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successful in this transitional period and hand over power to what ever comes next. >> we have been hearing that britain has recognized the tnc. the next up is to get you in recognition. >> exactly. we have had a steady stream of recognitions. the u.s. government a couple weeks ago. these are incremental positive steps in the right direction as far as the rebels are concerned. there is not a lot of money that is released by the recognition of the british government or the u.s. government. the great majority of the gaddafi funds, over $30 billion by some estimates is frozen by u.n. sanctions, applying to the rebels and the gaddafi regime. the sanctions have to be amended or figured out in some legal fashion and the only logical way to do that is to keep recognition by the -- seek recognition by the un. that is the main goal and that drive is strengthened by the recognition by major countries. >> we will leave it there.
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thanks for your insight. thousands of people have gathered in trafalgar square in london for the opening ceremony of the london olympics. the last of the major venues to be completed was open. the report on a day that has been a showcase of the organizers achievement and look ahead to challenges that still remain. >> it was here six years ago that london celebrated its surprise victory in the race for the 2012 olympics. tonight, trafalgar square was the setting for another party. this time to mark the 12th month countdown to the opening ceremony. >> with a year to go, it is on time, it is on budget, the great stadium is finished. the aquatics center is finished. the velodrome is finished. i believe this can be a great advertisement for country. >> there was actually an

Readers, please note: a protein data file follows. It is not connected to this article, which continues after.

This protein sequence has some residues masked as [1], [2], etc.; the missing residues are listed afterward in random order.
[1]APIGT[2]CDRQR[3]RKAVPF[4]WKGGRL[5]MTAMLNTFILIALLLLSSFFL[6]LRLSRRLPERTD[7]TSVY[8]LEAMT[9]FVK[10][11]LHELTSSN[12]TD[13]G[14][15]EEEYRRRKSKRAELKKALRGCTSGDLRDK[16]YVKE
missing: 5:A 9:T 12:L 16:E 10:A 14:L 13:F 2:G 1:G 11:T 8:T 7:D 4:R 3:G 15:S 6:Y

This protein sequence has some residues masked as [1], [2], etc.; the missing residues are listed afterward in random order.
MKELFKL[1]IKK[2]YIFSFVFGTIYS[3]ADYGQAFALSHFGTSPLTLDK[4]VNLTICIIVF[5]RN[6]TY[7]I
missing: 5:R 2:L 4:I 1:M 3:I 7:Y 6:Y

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official purpose to today's festivities. >> according to tradition, i invite the athletes of the world to participate in london one year from today. good luck, london. [cheers and applause] >> earlier during a visit to the aquatics center, i asked he dss -- how he assessed progress so far. >> there is one year to go, one year in which we will learn a lot and also the operational readiness will be polished and rehearsed. i am an optimistic and happy man. >> they have completed the first dive. at this time next year it will not be an exhibition.